# The Difference Between a Pip, a Point & a Tick

You have no doubt heard the terms** pips, points, and ticks**. It would be hard not to when it seems to be all you hear traders talk about. You may wonder what is a pip in monetary terms? How are pips calculated? How do you know how many pips you need to generate a good day’s profits?

Pip, points, and ticks are terms traders use to describe **price changes in the Forex market**. For a novice trader, it can be tricky to work out what the differences are because it appears that the terms are similarly used by traders. To be fair, it’s possible some novice traders still aren’t clear on the differences, so may confuse the terms at times.

Pips and points are each unique in the degree of price change they signify in a currency pair and also how they are used in the Forex Market.

This might take a bit of getting your head around. So, take your time to digest the differences. Spend some time **watching the buy/sell area on your chart** where you place your order and it may start to make more sense. Look at a list of currency pair prices also.

It’s important to know this information. It’s ground-level knowledge for Forex traders.

**What Is A Pip?**

Firstly, a pip is an acronym for ‘point in percentage’. Some traders say ‘percentage in point’) or ‘price interest point’. A pip represents the **smallest unit of price movement to the right of the decimal.** A pip expresses the change in price between two currencies. It may be small but it is an important price measurement tool in the Forex market.

The majority of currency pairs are priced to four decimal places so the smallest change is the very last (fourth) decimal point.

For instance, EURUSD starting price at 1.2145 rises to 1.2150

Price has increased by 1 pip

A pip is the equivalent of 1/100 of 1% or one basis point. For example, the smallest move the USD/CAD currency pair can make is $0.0001 or one basis point.

A pip is typically the last decimal place of a price quote.

Just to confuse you further, the majority of pairs go out to 4 decimal places. But there are exceptions like the Japanese yen pairs. These go out to two decimal places. For instance, EURUSD is 0.0001, and for USD/JPY, it is 0.01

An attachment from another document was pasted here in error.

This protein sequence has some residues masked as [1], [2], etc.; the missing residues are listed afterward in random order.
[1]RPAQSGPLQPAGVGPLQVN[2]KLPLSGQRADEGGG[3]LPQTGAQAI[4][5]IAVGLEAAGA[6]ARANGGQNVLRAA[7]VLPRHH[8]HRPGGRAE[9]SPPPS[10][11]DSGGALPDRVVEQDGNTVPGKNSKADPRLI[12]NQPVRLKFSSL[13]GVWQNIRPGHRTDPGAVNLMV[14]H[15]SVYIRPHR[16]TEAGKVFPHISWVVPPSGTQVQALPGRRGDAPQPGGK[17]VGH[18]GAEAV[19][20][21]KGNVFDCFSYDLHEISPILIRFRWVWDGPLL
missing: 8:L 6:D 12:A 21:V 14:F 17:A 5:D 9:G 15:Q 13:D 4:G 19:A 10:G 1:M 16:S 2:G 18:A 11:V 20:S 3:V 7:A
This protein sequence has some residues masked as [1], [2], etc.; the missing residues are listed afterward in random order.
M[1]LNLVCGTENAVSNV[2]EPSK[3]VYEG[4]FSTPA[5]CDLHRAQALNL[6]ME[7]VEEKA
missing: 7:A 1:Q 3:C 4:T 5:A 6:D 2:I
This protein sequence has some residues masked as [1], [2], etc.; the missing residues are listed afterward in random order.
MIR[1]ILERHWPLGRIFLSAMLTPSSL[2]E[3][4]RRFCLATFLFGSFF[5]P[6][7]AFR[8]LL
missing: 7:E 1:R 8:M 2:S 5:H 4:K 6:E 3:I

**Examples below of two decimal places –**

- GBPJPY ~ 141.627
- USDJPY ~ 103.882
- EURJPY ~ 121.885

**Examples of four decimal places –**

- EURCHF ~ 1.07884
- GBPUSD ~ 1.36745
- EURAUD ~ 1.57663

**How do you know the value of a pip?**

Pip values will be variable. As Forex is a global market, many people across the world are trading with different trading account currency. So, the value of one pip in one currency may be different from another currency pair.

For instance, your account may be pound sterling or perhaps U.S. Dollar. So, pip value has to be translated to the currency your account may be traded in.

Imagine you are trading in U.S. dollars a pip in one currency pair may be worth say $1.00. But, across the world, a trader is trading with a sterling pound trading account. His pip in the same currency pair may be £0.85p. Hopefully, this makes sense.

The value of a pip can be calculated by dividing 1/10,000 or 0.0001 by the exchange rate

**Do I really need to work all this out myself?**

Yes, we know, it’s as clear as mud. And, no, thank goodness, you don’t have to work it out yourself. Don’t worry, you don’t need to fret about this. Your broker calculates all this stuff. Don’t think you have to sit at your trading station with your calculator open before you place a trade.

If you are interested in going deeper into this subject, you can disappear down the rabbit hole. A good alternative is to install a Pip Value Calculator on your trading platform and let it do all the work for you.

You can also add a pip counter extension to your trading platform. This shows profit by pip on the trading chart.

**What Is A Point?**

You’ll often wonder what the point is. If you didn’t before, you probably are now!

No, seriously, points are also called pipettes. But you will mostly hear them referred to as points. Some Forex brokers quote currency pairs beyond standard 4 and 2 decimal places. They may quote currency pairs to 3 and 5 decimal places. These are what is called fractional pips – also known as points.

A point is equal to one-tenth of a pip. So, 10 points = 1 pip. A point represents the smallest **price changes to the left side of the decimal point**.

For instance, if GBPUSD moves from 1.20544 to 1,20545 that is .00001 USD move higher is one point. Take a look at the picture below as an example from a trading platform.

On your trading platform, the digit representing a tenth of a pip is usually to the right of the two larger digits. Above you see the price for GBPUSD. On the sell option, the number 8 on the far right is the point. On the buy option, the number 6 on the far right is the point.

**What Is A Tick?**

A point is composed of ticks, which are fractional price movements to the right side of the decimal on a currency pair. It is the difference between the current market price and the last-quoted price or the amount the market has moved in a given time. A tick is not a fixed number. It fluctuates in real time depending on market conditions. In a high liquidity market, a tip could represent a single pip. In a low liquidity market, it could represent a price move of 30+ pips.

You don’t need a complex understanding of pips, points, and ticks. As long as you grasp the basics, you will know enough, and probably more than many others. The majority of retail traders look at how many pips they want as target profit and stop-loss zones.